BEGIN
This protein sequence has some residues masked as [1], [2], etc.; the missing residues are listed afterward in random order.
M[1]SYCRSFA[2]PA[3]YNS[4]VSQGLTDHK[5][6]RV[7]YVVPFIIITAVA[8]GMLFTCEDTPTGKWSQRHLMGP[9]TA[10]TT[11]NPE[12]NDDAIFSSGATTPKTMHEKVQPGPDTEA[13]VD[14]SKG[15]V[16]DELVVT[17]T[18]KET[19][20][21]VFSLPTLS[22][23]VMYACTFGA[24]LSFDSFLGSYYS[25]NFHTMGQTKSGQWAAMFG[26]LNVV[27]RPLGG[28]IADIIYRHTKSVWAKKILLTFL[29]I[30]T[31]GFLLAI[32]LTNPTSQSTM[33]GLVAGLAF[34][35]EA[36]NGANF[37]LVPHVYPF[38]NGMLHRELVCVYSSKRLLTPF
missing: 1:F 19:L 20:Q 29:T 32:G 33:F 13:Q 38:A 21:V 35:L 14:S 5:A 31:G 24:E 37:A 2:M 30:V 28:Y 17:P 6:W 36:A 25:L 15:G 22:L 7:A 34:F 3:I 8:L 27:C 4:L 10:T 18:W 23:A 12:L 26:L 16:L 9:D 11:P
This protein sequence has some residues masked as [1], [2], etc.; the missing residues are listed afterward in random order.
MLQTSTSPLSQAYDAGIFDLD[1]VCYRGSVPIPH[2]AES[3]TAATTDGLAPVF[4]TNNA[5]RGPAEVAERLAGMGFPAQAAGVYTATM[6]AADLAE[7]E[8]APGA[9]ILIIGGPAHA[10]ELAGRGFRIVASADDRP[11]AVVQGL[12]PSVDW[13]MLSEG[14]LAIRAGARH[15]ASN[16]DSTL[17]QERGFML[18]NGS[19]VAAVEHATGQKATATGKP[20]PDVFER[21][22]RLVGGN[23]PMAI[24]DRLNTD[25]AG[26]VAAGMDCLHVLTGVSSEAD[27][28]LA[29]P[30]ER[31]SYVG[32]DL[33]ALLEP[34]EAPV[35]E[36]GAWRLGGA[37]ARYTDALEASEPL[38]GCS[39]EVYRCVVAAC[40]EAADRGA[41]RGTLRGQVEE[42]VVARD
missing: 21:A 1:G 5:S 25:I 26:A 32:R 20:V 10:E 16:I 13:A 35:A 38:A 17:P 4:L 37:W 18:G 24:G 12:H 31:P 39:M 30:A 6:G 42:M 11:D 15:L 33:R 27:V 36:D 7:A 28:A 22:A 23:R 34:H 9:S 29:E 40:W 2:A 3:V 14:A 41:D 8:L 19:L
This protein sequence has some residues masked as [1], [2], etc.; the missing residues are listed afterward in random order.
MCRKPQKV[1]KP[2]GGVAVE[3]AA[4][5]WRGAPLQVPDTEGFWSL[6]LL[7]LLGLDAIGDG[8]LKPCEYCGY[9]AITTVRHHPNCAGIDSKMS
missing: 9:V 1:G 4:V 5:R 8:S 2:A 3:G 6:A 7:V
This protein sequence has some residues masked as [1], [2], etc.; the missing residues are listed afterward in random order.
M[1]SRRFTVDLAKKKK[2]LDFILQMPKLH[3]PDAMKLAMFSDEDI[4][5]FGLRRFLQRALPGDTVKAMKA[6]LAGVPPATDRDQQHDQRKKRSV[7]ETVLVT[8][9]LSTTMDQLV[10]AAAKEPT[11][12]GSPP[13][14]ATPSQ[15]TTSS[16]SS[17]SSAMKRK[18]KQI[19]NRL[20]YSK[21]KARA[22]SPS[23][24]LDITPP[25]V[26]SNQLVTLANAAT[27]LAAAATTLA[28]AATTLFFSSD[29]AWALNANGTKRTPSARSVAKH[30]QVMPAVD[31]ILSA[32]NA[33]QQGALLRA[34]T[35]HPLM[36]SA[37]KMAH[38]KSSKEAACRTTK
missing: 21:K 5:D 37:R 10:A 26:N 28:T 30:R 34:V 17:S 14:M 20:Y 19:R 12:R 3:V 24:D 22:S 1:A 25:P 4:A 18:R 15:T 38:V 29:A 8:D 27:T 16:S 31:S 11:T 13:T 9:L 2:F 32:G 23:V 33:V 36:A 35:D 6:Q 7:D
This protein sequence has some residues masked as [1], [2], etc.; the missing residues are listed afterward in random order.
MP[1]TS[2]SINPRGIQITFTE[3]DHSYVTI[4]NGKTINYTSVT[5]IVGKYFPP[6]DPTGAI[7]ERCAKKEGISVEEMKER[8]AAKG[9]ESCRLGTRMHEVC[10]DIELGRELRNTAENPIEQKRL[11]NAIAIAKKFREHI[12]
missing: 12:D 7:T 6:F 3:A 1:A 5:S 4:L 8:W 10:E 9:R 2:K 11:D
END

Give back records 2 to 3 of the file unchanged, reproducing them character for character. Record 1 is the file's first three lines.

This protein sequence has some residues masked as [1], [2], etc.; the missing residues are listed afterward in random order.
MLQTSTSPLSQAYDAGIFDLD[1]VCYRGSVPIPH[2]AES[3]TAATTDGLAPVF[4]TNNA[5]RGPAEVAERLAGMGFPAQAAGVYTATM[6]AADLAE[7]E[8]APGA[9]ILIIGGPAHA[10]ELAGRGFRIVASADDRP[11]AVVQGL[12]PSVDW[13]MLSEG[14]LAIRAGARH[15]ASN[16]DSTL[17]QERGFML[18]NGS[19]VAAVEHATGQKATATGKP[20]PDVFER[21][22]RLVGGN[23]PMAI[24]DRLNTD[25]AG[26]VAAGMDCLHVLTGVSSEAD[27][28]LA[29]P[30]ER[31]SYVG[32]DL[33]ALLEP[34]EAPV[35]E[36]GAWRLGGA[37]ARYTDALEASEPL[38]GCS[39]EVYRCVVAAC[40]EAADRGA[41]RGTLRGQVEE[42]VVARD
missing: 21:A 1:G 5:S 25:I 26:A 32:R 20:V 10:E 16:I 13:A 35:A 38:A 17:P 4:L 37:W 18:G 24:G 12:H 31:P 39:M 30:A 6:G 42:M 11:D 15:L 33:R 27:V 36:D 7:A 28:A 22:A 23:R 34:H 9:S 29:E 40:W 2:A 3:V 14:A 41:D 8:L 19:L
This protein sequence has some residues masked as [1], [2], etc.; the missing residues are listed afterward in random order.
MCRKPQKV[1]KP[2]GGVAVE[3]AA[4][5]WRGAPLQVPDTEGFWSL[6]LL[7]LLGLDAIGDG[8]LKPCEYCGY[9]AITTVRHHPNCAGIDSKMS
missing: 9:V 1:G 4:V 5:R 8:S 2:A 3:G 6:A 7:V